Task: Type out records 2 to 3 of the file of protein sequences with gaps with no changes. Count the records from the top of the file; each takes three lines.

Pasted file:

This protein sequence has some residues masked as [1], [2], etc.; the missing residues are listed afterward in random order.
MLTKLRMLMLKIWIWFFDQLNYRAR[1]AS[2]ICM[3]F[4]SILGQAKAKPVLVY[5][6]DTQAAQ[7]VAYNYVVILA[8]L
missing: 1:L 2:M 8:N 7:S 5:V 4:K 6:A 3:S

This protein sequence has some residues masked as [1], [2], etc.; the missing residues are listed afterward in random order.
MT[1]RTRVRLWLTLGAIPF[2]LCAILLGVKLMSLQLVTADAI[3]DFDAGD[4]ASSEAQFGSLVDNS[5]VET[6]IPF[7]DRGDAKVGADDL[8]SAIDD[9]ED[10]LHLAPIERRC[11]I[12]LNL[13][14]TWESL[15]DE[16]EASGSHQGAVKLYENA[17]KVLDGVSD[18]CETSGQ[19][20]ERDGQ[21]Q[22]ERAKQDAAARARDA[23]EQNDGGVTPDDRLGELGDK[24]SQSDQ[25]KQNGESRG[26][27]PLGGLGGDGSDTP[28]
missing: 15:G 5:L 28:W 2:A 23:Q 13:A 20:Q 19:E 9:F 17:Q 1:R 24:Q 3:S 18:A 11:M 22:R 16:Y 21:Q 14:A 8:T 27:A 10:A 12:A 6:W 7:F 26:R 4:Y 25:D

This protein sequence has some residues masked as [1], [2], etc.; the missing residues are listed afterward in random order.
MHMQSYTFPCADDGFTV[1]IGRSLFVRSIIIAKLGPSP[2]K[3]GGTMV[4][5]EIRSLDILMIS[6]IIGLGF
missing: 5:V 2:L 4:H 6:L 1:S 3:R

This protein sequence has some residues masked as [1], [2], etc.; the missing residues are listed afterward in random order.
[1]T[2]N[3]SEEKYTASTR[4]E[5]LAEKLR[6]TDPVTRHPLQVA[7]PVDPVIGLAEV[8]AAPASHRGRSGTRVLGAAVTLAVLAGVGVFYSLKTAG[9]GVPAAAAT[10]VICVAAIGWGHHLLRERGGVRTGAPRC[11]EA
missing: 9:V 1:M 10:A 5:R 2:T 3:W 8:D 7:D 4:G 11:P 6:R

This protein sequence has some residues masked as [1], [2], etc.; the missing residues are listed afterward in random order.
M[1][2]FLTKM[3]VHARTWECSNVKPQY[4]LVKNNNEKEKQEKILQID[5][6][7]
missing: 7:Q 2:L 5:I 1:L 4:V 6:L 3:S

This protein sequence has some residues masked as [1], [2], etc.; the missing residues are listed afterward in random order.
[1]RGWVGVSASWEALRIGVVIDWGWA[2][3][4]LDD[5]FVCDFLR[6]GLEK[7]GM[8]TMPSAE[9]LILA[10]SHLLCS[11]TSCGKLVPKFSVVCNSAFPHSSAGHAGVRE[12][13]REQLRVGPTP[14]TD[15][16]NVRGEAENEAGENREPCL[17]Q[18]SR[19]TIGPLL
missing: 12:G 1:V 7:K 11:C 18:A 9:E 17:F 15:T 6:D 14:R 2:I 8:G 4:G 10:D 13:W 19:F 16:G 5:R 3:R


This protein sequence has some residues masked as [1], [2], etc.; the missing residues are listed afterward in random order.
MT[1]RTRVRLWLTLGAIPF[2]LCAILLGVKLMSLQLVTADAI[3]DFDAGD[4]ASSEAQFGSLVDNS[5]VET[6]IPF[7]DRGDAKVGADDL[8]SAIDD[9]ED[10]LHLAPIERRC[11]I[12]LNL[13][14]TWESL[15]DE[16]EASGSHQGAVKLYENA[17]KVLDGVSD[18]CETSGQ[19][20]ERDGQ[21]Q[22]ERAKQDAAARARDA[23]EQNDGGVTPDDRLGELGDK[24]SQSDQ[25]KQNGESRG[26][27]PLGGLGGDGSDTP[28]
missing: 15:G 5:L 28:W 2:A 23:Q 13:A 20:Q 19:E 9:F 17:Q 1:R 24:Q 3:S 18:A 11:M 22:R 16:Y 21:Q 14:A 8:T 27:A 10:A 12:A 6:W 7:F 26:R 4:Y 25:D

This protein sequence has some residues masked as [1], [2], etc.; the missing residues are listed afterward in random order.
MHMQSYTFPCADDGFTV[1]IGRSLFVRSIIIAKLGPSP[2]K[3]GGTMV[4][5]EIRSLDILMIS[6]IIGLGF
missing: 5:V 2:L 4:H 6:L 1:S 3:R